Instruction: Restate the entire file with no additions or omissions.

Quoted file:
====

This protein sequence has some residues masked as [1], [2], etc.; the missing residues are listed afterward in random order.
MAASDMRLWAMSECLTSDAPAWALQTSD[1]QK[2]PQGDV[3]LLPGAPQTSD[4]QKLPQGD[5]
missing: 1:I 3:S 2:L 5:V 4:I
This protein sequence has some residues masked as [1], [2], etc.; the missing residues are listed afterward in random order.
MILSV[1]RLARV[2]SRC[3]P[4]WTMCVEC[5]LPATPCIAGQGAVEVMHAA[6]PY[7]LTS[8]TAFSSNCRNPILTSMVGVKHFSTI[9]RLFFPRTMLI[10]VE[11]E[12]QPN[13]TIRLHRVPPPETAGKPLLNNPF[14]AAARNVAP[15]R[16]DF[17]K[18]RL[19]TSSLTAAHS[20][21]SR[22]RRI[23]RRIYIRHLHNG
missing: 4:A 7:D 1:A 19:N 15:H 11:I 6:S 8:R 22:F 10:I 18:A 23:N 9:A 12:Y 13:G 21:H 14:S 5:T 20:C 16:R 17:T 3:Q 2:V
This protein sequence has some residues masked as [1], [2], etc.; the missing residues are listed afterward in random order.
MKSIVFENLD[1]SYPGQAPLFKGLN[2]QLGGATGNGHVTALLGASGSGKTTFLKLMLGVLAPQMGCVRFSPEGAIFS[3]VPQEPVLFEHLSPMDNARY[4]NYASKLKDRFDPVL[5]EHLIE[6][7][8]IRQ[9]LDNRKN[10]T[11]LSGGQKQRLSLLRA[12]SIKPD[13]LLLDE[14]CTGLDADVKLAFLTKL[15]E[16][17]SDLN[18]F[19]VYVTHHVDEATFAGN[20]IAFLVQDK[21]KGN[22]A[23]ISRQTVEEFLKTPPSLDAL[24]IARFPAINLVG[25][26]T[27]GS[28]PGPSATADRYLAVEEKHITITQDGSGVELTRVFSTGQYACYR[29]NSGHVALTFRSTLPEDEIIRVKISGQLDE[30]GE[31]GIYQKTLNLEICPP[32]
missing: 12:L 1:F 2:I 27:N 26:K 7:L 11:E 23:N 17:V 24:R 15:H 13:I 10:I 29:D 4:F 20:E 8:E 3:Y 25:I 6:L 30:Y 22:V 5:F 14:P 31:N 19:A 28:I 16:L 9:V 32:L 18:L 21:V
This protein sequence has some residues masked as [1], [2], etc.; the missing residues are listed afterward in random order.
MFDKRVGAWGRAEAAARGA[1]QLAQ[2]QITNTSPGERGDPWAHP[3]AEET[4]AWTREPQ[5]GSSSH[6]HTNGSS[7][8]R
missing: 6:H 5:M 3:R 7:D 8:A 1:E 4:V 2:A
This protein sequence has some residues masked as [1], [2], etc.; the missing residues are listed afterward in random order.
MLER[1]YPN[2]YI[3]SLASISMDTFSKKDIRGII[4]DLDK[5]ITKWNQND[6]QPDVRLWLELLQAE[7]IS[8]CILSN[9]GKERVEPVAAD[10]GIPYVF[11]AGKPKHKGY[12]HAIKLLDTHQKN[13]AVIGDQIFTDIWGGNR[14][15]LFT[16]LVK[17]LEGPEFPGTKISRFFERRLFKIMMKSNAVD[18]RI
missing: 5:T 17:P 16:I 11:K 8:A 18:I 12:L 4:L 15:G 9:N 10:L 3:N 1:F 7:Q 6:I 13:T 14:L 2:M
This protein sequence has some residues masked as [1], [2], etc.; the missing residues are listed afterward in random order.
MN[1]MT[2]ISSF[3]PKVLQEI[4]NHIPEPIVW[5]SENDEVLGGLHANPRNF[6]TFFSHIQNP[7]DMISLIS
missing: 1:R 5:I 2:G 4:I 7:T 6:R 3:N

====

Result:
This protein sequence has some residues masked as [1], [2], etc.; the missing residues are listed afterward in random order.
MAASDMRLWAMSECLTSDAPAWALQTSD[1]QK[2]PQGDV[3]LLPGAPQTSD[4]QKLPQGD[5]
missing: 1:I 3:S 2:L 5:V 4:I
This protein sequence has some residues masked as [1], [2], etc.; the missing residues are listed afterward in random order.
MILSV[1]RLARV[2]SRC[3]P[4]WTMCVEC[5]LPATPCIAGQGAVEVMHAA[6]PY[7]LTS[8]TAFSSNCRNPILTSMVGVKHFSTI[9]RLFFPRTMLI[10]VE[11]E[12]QPN[13]TIRLHRVPPPETAGKPLLNNPF[14]AAARNVAP[15]R[16]DF[17]K[18]RL[19]TSSLTAAHS[20][21]SR[22]RRI[23]RRIYIRHLHNG
missing: 4:A 7:D 1:A 19:N 15:H 11:I 6:S 8:R 22:F 10:I 18:A 23:N 9:A 12:Y 13:G 21:H 14:S 5:T 20:C 16:R 17:T 3:Q 2:V
This protein sequence has some residues masked as [1], [2], etc.; the missing residues are listed afterward in random order.
MKSIVFENLD[1]SYPGQAPLFKGLN[2]QLGGATGNGHVTALLGASGSGKTTFLKLMLGVLAPQMGCVRFSPEGAIFS[3]VPQEPVLFEHLSPMDNARY[4]NYASKLKDRFDPVL[5]EHLIE[6][7][8]IRQ[9]LDNRKN[10]T[11]LSGGQKQRLSLLRA[12]SIKPD[13]LLLDE[14]CTGLDADVKLAFLTKL[15]E[16][17]SDLN[18]F[19]VYVTHHVDEATFAGN[20]IAFLVQDK[21]KGN[22]A[23]ISRQTVEEFLKTPPSLDAL[24]IARFPAINLVG[25][26]T[27]GS[28]PGPSATADRYLAVEEKHITITQDGSGVELTRVFSTGQYACYR[29]NSGHVALTFRSTLPEDEIIRVKISGQLDE[30]GE[31]GIYQKTLNLEICPP[32]
missing: 12:L 1:F 2:I 27:N 26:K 7:L 11:E 23:N 17:V 24:R 15:H 13:I 10:I 29:D 4:F 20:E 8:E 3:Y 25:I 6:L 30:Y 22:V 5:F 14:P 31:N 19:A 28:I 16:L 9:V 32:L 18:L 21:V
This protein sequence has some residues masked as [1], [2], etc.; the missing residues are listed afterward in random order.
MFDKRVGAWGRAEAAARGA[1]QLAQ[2]QITNTSPGERGDPWAHP[3]AEET[4]AWTREPQ[5]GSSSH[6]HTNGSS[7][8]R
missing: 6:H 5:M 3:R 7:D 8:A 1:E 4:V 2:A
This protein sequence has some residues masked as [1], [2], etc.; the missing residues are listed afterward in random order.
MLER[1]YPN[2]YI[3]SLASISMDTFSKKDIRGII[4]DLDK[5]ITKWNQND[6]QPDVRLWLELLQAE[7]IS[8]CILSN[9]GKERVEPVAAD[10]GIPYVF[11]AGKPKHKGY[12]HAIKLLDTHQKN[13]AVIGDQIFTDIWGGNR[14][15]LFT[16]LVK[17]LEGPEFPGTKISRFFERRLFKIMMKSNAVD[18]RI
missing: 5:T 17:P 16:I 11:K 8:A 18:I 12:L 4:L 15:G 9:N 10:L 3:N 1:F 7:Q 6:I 13:T 14:L 2:M
This protein sequence has some residues masked as [1], [2], etc.; the missing residues are listed afterward in random order.
MN[1]MT[2]ISSF[3]PKVLQEI[4]NHIPEPIVW[5]SENDEVLGGLHANPRNF[6]TFFSHIQNP[7]DMISLIS
missing: 1:R 5:I 2:G 4:I 7:T 6:R 3:N